Women that work in this industry are usually very young and before they have reached marriageable age in Japan they have usually become old before their time. But this is not a dissuading factor at all, as many Japanese women are already in debt when they are approached by sexploitation workers and the bonuses they are offered by these folks just for coming to work in this industry are usually large enough to pay their bills and get them some decent clothes.

The Kabukicho district or as it is referred to in polite circles, the “entertainment zone”, in Tokyo is both the largest and wealthiest sexual factory in the planet encompassing one-half a square mile within some of the priciest land in the world. It is located literally next door to the world’s busiest train depot and probably not by accident. It is in this train station where arriving women are examined by the sexual-scouts and if they meet their criteria are propositioned on the spot. A surprisingly substantial number of these women accept the front money and go onto successful careers servicing Tokyo’s  tourists and businessmen. Many are eventually able to live a more legitimate life after having put away enough money settle down to a more normal life with friends, relatives and often husbands being none the wiser.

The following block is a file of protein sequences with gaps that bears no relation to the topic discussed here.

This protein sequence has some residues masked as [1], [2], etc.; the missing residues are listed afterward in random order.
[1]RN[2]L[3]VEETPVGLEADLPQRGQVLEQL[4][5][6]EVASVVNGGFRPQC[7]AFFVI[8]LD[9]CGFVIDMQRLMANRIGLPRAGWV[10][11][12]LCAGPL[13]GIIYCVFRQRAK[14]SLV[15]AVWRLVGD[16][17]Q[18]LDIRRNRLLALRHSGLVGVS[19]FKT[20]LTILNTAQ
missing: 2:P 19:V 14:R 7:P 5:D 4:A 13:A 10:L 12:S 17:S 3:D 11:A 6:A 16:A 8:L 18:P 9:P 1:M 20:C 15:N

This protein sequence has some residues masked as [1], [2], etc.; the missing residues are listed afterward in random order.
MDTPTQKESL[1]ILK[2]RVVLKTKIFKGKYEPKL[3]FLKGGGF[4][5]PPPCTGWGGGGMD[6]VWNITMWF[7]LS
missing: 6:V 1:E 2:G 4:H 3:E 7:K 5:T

However, all women are not recruited in the train station or on Tokyo’s streets. Commercial sex is highly glorified in Japan and the women that engage in this profession are not shunned because of it. There have been numerous hit movies that use a women’s enrollment into this occupation as a theme and there are numerous articles in magazines and newspapers that often talk about what an exciting alternative occupation that this could be. These same publications carry numerous ads run by the sexual shops offering jobs that on the surface at least, sound extremely enticing.  

There is little that money can’t buy in Kabukicho and many of the clubs specialize in particular sexual attractions. Young girls dressed up in school clothes (imekura) is big in Japan while lap dancing, bondage and sexual massages are also in considerable demand. The sexual parlors in Kabukicho are mostly located in large buildings so that a short elevator ride in any of them can allow the window shopper to see what offerings are available in all three dimensions.  This is a convenience probably unavailable in any other red-light district in the world. The industry is self-policing and for the most part there is usually very little trouble.

However, because government inspectors make themselves particularly scarce in the Kabukicho district, some building codes are not always addressed. This lack of supervision occasionally creates the environment for a disaster such as the fate that befell the patrons of Super Loose, a lap dancing club on a high floor. A small fire started in a backroom and because of there being no fireproof materials making up the core of the building and no firefighting equipment readily available, over forty people lost their lives. Another inhibiting factor was that egress to the firefighters was poor to say the least from an industry that does not cotton to unpaid visitors potentially rummaging through their files.